Prioritizing “the Life of the Land” at the Center
“A nation may be said to consist of its territory, its people and its laws. The territory is the only part which is of certain durability. Laws change, people die, the land remains” – Abraham Lincoln.
A sense of reverence and belonging to the land has always been a hallmark of indigenous people the world over, and none more so than the Polynesians. With that thought in mind and Abraham Lincoln’s stirring words, how wonderful it is to see kalo growing abundantly throughout the PCC, especially in our Hawaiian village. How wonderful it is to see PCC ohana from diverse occupations, planting and harvesting and strengthening their connection to the land. We owe a sincere debt of gratitude to Lono Logan and those who envisioned this long before it happened. I am also delighted to see “kumara” or sweet potato growing in Aotearoa and a beautiful farm taking shape in Samoa that will feature bananas and other island crops. Each island village is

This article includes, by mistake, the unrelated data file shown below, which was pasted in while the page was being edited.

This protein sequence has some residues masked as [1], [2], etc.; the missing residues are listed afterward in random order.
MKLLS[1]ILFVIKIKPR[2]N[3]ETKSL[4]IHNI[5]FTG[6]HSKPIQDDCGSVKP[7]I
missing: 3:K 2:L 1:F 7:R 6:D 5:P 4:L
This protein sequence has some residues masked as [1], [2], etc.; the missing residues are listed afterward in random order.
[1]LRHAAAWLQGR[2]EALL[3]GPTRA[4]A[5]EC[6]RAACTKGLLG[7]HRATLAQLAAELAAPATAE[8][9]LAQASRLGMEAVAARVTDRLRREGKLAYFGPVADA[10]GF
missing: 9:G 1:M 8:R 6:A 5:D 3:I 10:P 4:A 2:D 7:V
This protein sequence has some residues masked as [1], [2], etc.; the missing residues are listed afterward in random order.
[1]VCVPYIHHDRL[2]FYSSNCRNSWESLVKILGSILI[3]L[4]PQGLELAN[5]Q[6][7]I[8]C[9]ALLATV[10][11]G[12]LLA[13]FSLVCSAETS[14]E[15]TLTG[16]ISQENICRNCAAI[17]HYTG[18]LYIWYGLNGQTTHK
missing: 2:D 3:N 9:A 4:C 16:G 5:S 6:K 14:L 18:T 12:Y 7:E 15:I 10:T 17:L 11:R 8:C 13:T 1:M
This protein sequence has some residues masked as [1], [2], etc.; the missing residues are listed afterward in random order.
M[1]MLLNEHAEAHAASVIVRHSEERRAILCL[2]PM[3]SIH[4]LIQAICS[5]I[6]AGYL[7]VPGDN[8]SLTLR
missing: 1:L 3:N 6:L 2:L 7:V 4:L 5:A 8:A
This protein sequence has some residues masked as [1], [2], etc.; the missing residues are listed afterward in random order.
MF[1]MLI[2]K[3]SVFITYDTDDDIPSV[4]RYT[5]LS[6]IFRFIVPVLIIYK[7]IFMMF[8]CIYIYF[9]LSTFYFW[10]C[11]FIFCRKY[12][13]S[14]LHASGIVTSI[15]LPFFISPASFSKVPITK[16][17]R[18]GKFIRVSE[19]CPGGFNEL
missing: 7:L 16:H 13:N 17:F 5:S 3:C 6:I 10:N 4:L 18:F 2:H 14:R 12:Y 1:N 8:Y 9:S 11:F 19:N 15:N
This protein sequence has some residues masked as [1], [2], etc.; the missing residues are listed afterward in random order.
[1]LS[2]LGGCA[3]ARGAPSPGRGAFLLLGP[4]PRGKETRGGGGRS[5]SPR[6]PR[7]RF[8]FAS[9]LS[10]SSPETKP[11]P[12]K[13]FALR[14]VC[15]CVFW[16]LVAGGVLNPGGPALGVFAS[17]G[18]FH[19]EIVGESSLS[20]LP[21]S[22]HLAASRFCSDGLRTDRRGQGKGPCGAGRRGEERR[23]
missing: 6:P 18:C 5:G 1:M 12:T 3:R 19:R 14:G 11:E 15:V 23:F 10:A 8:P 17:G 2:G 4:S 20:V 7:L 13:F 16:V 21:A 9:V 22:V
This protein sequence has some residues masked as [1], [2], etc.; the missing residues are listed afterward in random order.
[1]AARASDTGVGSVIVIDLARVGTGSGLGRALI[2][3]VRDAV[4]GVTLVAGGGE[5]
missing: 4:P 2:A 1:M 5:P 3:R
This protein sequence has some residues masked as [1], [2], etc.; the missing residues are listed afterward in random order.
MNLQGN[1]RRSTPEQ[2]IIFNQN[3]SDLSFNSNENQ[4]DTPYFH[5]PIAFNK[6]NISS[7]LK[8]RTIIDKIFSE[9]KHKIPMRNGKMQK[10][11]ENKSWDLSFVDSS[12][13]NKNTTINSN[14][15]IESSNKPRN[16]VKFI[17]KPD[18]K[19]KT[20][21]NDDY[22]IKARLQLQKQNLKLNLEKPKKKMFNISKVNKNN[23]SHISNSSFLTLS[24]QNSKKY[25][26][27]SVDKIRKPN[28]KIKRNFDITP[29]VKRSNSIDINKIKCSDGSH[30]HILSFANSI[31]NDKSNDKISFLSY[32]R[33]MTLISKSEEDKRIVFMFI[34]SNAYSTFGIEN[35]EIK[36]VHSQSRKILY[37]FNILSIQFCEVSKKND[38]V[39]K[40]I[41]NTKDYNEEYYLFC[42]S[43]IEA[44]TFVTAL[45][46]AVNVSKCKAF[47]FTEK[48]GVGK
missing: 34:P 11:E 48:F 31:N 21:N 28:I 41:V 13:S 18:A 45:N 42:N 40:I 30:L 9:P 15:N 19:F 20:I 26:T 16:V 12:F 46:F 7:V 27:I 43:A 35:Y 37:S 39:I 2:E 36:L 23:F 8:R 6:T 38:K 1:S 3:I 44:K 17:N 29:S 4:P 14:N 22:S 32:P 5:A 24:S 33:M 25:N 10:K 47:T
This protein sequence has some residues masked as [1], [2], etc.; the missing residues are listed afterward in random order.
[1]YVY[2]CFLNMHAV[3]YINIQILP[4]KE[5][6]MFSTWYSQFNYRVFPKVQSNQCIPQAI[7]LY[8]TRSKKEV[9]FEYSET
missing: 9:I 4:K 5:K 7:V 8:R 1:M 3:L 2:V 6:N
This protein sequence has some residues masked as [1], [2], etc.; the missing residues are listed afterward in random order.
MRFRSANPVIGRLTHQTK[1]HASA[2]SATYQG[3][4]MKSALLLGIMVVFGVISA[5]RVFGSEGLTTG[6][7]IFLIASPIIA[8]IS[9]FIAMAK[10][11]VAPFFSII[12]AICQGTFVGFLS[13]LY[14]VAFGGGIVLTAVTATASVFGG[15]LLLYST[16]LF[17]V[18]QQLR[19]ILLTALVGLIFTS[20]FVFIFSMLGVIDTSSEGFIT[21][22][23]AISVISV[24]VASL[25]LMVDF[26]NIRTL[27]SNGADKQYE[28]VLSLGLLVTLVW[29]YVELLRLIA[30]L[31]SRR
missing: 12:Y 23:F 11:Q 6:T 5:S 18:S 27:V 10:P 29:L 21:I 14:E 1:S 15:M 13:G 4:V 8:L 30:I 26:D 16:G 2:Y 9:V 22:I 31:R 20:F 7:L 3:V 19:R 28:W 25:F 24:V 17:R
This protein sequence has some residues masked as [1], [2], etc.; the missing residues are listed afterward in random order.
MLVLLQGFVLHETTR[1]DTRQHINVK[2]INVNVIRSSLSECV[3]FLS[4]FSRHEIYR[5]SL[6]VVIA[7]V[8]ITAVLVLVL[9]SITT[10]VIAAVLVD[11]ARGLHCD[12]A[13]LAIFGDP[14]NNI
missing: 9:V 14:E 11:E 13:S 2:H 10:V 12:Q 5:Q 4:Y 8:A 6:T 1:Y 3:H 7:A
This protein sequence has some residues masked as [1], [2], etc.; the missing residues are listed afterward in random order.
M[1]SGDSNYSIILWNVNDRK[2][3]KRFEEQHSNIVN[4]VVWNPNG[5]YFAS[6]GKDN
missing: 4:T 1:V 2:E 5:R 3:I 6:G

moving forward in planting and growing crops from their homelands that have sustained our people for centuries.
I look forward to having our guests walk through our plantations, partake of their bounties and appreciate our relationship with Earth Mother, that we are stewards, never really owners.
“Laws change, people die, the land remains”.
P. Alfred Grace